Inside IBBI’s Discussion Paper: The Real-Estate Insolvency Panacea?

[By Kaustubh R Kulkarni & Harsh Pandey]

The authors are students of National Law University Odisha.



The Insolvency and Bankruptcy Code 2016 (Code) was enacted to bring about a framework which would bring down the complexity which was associated with the Insolvency framework for creditors. Be it, the multiplicity of applicable laws or the multiple fora which one had to deal with. With the introduction of the Code this was set to radically change. 

However, the real estate sector was not well received by the Code, there were multiple complexities associated with homebuyers and resolution of their problems under the Code. For instance, the conundrum around whether a homebuyer could be considered a Financial Creditor (FC), and issues surrounding whether there has to be a project-wise insolvency resolution process. The Code in this regard has been witness to continuous change by way of amendments or by way of making and amending regulations. The Insolvency and Bankruptcy Board of India (IBBI) to this extent notified a discussion paper on 6 November 2023 proposing several amendments to the existing Corporate Insolvency Resolution Process (CIRP) and Liquidation regulations in the light of real estate-related proposals. The authors argue that the discussion paper proposes a much-needed Project-Wise insolvency regime, but simultaneously dispenses with effectively resolving the convoluted Liquidation Estate tussle. 

Project-Wise CIRP: A Judicial Experiment 

Homebuyers or allottees have been granted the status of FC in relation to real-estate insolvency through the Insolvency and Bankruptcy (Second Amendment) Act 2018 by amending sub-Section (8) of Section 5, which defines “financial debt”. Further, the validity of the amendment was upheld by the Supreme Court (SC) in Pioneer Urban Land and Infrastructure Limited & Anr. v. Union of India & Ors. Nonetheless, disputes continue to arise between the beneficiaries and other creditors (banks, etc.). It is significant to highlight that there are differences between the types of insolvencies that occur in real estate and other sectors. 

It is observed that allottees are usually more interested in obtaining their homes, apartments, or flats back during the insolvency processes than they are in recovering the money they invested in the project. Nonetheless, banks and other lending organizations are more likely to take a cut when they get their invested money back. Furthermore, if one of the Corporate Debtor’s (CD) projects defaulted, the CD’s other projects would also be roped in, leading to unnecessary hassles for the homebuyer.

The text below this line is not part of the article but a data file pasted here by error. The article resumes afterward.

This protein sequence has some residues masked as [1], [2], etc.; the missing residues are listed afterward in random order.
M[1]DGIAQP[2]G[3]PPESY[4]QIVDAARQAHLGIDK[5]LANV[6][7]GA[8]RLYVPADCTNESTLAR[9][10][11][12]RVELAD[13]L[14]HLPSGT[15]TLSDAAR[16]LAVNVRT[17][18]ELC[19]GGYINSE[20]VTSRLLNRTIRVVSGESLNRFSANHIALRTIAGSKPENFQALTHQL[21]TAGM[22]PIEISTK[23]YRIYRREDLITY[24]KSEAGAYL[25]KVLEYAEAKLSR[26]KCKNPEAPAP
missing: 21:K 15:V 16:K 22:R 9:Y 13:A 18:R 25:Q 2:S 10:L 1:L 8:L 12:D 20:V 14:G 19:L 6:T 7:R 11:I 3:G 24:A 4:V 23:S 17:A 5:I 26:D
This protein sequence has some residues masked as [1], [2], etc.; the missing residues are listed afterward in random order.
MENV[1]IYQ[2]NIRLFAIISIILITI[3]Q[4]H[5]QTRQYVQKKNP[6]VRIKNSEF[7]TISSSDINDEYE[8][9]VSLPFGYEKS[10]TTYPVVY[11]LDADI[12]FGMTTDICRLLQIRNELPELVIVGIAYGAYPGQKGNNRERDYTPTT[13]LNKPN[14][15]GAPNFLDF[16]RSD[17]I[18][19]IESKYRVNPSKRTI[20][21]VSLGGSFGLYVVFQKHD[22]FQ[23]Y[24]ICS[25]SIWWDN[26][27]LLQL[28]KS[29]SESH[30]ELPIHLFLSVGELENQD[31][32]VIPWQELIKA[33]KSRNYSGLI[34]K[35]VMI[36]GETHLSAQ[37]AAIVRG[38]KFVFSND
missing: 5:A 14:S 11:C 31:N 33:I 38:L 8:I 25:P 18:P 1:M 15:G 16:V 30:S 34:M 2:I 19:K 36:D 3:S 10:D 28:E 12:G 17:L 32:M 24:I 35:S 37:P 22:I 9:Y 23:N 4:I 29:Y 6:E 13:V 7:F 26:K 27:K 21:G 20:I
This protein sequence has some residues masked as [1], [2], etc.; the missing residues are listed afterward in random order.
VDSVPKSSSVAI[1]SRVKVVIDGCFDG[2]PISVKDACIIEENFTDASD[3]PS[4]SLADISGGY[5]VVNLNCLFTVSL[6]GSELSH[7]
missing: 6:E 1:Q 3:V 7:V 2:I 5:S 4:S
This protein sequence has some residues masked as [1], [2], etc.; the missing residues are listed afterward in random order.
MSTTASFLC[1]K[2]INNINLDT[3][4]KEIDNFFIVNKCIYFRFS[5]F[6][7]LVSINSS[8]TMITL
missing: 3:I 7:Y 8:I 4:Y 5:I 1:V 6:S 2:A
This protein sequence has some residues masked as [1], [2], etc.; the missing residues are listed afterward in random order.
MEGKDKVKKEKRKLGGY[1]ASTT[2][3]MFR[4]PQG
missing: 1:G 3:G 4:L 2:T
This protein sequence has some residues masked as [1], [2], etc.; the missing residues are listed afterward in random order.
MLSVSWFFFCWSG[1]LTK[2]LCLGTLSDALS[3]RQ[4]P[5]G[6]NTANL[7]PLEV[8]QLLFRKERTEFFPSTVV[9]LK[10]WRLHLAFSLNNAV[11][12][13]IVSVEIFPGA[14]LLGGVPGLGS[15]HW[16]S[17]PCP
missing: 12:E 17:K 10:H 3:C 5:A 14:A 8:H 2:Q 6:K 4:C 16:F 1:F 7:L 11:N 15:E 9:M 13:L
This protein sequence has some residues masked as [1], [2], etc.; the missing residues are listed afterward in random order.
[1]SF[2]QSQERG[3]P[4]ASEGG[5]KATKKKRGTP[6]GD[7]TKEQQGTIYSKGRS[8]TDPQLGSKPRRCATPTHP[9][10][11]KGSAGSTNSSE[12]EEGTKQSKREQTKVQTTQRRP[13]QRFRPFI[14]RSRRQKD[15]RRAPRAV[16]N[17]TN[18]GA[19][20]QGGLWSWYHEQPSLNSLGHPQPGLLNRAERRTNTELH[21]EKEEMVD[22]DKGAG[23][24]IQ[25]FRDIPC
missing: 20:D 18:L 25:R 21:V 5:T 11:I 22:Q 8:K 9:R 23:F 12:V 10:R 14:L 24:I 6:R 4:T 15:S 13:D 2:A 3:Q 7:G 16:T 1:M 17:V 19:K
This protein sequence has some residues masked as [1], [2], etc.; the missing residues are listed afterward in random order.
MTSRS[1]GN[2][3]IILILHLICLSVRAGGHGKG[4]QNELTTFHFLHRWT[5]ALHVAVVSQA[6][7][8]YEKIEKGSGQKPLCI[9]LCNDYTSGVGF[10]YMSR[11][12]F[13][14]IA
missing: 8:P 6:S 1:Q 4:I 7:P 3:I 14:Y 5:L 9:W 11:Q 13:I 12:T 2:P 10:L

Introduced in Flat Buyers Associations v. Umang Realtech, project-wise CIRP was deemed to be a potential solution to maximize the value of the assets to balance the rights of different creditors. In this light the Ministry of Corporate Affairs also published a Consultation Paper on 18 January 2023 which specifically highlighted that the Adjudicating Authority shall have the authority to apply CIRP provisions project-wise to only such projects, which have defaulted. Buttressing the same, the SC in IndiaBulls Asset Reconstruction Company Limited v. Ram Kishore Arora and Ors upheld the validity of the NCLAT, New Delhi order allowing project-wise CIRP. Project-wise CIRP is a solution to the substantial problems of both the homebuyers and developers, in as much as it allows them an opportunity to settle their woes quickly and more so for the developers as it prevents stalling the construction of other real-estate projects. 

The Proposed Changes 

The discussion paper proposes several measures in order to ensure that Homebuyer does not face the brunt of the procedure of the Code. First of them being that the Interim Resolution Professional/Resolution Professional has to ensure that the real estate project be registered with Real Estate Regulatory Authority as a matter of mandate in terms of Section 17(2)(e) of the Code. This will ensure that there is transparency and accountability for a successful resolution. Establishing a separate bank account for each project during the CIRP ensures efficient repayment to homebuyers, thereby heralding project based insolvency as solution to real-estate insolvency disputes. 

Secondly, the paper puts forward the execution of registration/sublease deeds with approval of Committee of Creditors (CoC) during the CIRP. This allows the allottees to get their apartments in the case where they have fulfilled all their obligations as against the instrument of transfer. It empowers the homebuyer to obtain the units of the apartment in a “as is where is” basis alongside on the payment of balance amount, if the same is due.